Brain starts to 'eat itself' on six hours of sleep, study finds

The study is cause for alarm.

Early risers, night owls, people who love to sleep in … Different sleep patterns work for different people. But a study has found that anyone who regularly gets fewer than six hours of sleep each night is facing a serious health risk. 

“Sleep plays an important role in regulating the hormones that influence hunger (ghrelin, cortisol, and leptin) that’s why sleep deprivation increases appetite and leads to overeating and weight gain,” neuroscientist Dr Adrian Owen tells Digital Journal.

When sleep-deprived, astrocytes, which work to clean up other weakened cells, are more active. 

“Portions of synapses are literally eaten by astrocytes because of sleep loss,” Michele Bellesi, lead author of the study, tells New Scientist.

These “clean-up” cells aren’t always a bad thing; our brains, like anything else, need to be cleaned out every so often. But this activity usually occurs when we’re sleeping and our bodies are better able to repair themselves. Requiring our bodies to function on too little sleep means that they’re not getting the “downtime” needed for essential maintenance.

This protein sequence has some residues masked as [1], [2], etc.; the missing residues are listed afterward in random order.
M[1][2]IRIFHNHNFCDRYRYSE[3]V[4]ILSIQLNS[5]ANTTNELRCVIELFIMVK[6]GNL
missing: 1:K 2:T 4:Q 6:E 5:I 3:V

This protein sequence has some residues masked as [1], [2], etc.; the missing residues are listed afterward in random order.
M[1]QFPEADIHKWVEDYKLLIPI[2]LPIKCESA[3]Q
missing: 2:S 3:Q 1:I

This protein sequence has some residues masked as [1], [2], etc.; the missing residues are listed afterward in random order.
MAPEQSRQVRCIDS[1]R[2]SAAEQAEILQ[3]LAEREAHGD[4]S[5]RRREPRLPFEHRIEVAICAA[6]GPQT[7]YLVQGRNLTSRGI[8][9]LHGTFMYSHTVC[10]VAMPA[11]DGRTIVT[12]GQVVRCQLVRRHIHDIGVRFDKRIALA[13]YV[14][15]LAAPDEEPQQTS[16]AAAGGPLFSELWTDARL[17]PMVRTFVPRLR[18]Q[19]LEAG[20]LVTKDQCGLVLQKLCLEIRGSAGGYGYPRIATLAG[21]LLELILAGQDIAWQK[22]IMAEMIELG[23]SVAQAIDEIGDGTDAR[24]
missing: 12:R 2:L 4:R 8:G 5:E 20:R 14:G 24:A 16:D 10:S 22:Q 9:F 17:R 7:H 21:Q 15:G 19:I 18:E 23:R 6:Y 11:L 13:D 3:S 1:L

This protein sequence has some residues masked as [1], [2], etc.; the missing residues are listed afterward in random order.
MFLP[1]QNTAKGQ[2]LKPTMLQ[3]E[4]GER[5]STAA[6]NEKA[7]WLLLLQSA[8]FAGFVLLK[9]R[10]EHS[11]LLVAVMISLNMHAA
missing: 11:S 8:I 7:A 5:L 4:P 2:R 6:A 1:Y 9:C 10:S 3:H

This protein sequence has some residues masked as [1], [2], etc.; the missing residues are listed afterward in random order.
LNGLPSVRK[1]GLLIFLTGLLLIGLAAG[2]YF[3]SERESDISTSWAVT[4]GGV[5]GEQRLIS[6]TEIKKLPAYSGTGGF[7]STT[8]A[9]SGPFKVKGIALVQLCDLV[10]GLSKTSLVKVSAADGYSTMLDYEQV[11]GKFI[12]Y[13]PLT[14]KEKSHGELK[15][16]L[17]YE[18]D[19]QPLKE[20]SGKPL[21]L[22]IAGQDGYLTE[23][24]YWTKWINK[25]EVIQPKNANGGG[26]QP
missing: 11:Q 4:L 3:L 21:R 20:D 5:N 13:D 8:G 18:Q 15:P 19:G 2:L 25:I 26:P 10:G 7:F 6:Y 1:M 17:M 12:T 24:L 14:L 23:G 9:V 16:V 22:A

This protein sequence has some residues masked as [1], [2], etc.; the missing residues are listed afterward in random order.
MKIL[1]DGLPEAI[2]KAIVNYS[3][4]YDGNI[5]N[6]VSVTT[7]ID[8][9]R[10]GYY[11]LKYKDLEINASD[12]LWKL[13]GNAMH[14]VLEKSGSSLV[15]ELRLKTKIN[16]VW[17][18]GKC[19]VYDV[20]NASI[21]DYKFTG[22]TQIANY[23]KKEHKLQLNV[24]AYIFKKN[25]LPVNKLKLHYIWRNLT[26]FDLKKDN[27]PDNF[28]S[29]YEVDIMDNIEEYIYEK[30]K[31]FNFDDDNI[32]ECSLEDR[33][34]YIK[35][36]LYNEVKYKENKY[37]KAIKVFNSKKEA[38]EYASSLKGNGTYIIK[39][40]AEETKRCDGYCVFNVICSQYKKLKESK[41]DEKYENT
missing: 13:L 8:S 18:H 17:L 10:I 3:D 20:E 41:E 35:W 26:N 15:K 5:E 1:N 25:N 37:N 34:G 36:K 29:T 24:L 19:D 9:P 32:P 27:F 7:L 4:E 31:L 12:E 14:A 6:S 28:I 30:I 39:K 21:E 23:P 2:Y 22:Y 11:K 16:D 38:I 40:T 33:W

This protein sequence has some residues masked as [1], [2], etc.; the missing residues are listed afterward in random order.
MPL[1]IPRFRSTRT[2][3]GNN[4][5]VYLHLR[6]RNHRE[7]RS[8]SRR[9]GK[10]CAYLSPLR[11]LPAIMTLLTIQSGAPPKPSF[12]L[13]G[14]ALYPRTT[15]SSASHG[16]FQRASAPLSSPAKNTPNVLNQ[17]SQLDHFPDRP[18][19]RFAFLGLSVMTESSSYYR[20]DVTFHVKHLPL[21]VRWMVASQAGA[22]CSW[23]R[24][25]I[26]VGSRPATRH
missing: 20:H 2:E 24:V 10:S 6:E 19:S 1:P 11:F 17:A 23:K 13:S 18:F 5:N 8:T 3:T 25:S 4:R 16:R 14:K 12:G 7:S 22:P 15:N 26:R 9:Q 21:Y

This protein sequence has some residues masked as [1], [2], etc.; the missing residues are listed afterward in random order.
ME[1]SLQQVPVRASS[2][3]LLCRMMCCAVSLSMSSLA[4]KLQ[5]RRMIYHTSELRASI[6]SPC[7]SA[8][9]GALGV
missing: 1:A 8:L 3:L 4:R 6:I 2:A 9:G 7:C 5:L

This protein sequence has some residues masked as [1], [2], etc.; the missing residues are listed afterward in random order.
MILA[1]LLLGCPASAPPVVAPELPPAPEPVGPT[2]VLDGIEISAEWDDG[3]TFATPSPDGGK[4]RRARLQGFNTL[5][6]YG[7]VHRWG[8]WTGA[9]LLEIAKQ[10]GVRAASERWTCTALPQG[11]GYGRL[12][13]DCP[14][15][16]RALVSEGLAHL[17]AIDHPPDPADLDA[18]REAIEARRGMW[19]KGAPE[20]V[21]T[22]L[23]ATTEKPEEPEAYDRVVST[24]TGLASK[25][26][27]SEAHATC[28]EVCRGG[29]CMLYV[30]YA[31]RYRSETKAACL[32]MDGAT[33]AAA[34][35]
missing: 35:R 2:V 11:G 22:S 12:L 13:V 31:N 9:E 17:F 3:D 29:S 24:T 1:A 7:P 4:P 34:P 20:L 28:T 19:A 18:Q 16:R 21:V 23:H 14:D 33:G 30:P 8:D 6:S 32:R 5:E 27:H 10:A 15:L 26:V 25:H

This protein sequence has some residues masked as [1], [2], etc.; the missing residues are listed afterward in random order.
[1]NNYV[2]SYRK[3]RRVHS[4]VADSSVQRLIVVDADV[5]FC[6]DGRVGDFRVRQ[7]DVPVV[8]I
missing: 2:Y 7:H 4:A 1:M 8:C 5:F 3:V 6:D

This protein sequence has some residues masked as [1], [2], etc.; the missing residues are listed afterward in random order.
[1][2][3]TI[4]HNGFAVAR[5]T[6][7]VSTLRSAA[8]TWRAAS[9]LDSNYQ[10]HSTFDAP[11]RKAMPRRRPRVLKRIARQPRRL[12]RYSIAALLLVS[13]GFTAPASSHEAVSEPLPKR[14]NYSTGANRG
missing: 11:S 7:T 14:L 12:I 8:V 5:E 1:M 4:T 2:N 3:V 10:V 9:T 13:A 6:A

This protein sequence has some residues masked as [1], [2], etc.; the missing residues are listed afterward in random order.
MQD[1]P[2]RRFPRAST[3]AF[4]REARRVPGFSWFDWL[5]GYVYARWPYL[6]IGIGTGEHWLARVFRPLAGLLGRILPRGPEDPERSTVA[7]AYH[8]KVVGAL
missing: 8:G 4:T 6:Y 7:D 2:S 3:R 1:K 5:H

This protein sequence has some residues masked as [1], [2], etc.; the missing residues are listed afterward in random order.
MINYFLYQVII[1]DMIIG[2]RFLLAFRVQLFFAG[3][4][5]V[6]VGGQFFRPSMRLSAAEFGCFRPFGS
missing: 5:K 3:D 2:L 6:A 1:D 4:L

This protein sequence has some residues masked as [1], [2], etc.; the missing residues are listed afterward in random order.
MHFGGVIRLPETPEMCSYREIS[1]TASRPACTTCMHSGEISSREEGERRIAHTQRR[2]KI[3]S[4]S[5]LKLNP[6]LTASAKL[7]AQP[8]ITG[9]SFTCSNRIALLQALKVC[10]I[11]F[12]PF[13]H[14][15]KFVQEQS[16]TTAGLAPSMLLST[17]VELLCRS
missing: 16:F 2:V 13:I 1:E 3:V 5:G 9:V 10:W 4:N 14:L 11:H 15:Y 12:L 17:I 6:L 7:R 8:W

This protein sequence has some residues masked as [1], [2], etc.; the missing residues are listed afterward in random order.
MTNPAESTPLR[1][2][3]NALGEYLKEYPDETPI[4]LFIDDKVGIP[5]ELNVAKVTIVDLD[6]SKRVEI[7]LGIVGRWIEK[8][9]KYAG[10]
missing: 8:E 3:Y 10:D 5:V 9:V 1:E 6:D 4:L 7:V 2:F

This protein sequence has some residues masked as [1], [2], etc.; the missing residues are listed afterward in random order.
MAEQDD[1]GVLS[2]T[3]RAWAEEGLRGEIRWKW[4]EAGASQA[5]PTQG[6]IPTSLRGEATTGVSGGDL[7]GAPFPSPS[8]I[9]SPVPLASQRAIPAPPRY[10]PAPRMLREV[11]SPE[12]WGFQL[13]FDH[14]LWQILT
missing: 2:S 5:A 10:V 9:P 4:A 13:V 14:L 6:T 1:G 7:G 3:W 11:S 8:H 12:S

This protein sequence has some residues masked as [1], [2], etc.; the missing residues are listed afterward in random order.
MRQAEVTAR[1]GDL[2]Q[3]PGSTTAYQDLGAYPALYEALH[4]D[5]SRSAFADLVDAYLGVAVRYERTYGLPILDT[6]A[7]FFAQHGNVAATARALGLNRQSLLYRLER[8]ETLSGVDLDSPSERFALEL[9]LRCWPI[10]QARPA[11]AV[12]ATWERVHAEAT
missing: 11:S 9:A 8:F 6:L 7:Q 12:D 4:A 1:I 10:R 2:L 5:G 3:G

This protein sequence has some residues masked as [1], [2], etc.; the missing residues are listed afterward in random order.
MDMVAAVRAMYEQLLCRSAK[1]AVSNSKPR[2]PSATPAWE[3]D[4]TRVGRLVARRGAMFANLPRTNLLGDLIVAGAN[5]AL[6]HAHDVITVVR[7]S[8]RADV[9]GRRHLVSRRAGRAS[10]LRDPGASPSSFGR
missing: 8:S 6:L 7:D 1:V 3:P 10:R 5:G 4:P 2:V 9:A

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The studies outline that adults require between seven to nine hours of sleep each night, while adolescents typically require a bit more. However, around 30 per cent of adults in the United States and 66 per cent of adolescents are regularly sleep-deprived.

Those who regularly get fewer than six hours of sleep each night are more at risk of a stroke and obesity; Bellesi also points out that those with regular sleep deprivation are also more likely to develop dementia or Alzheimer’s disease.

For some, fixing the problem may be as simple as adjusting their sleep schedule. For others, getting the recommended amount of sleep is a bit more difficult and may require help from a medical professional. 

How often do you miss out on the recommended amount of sleep?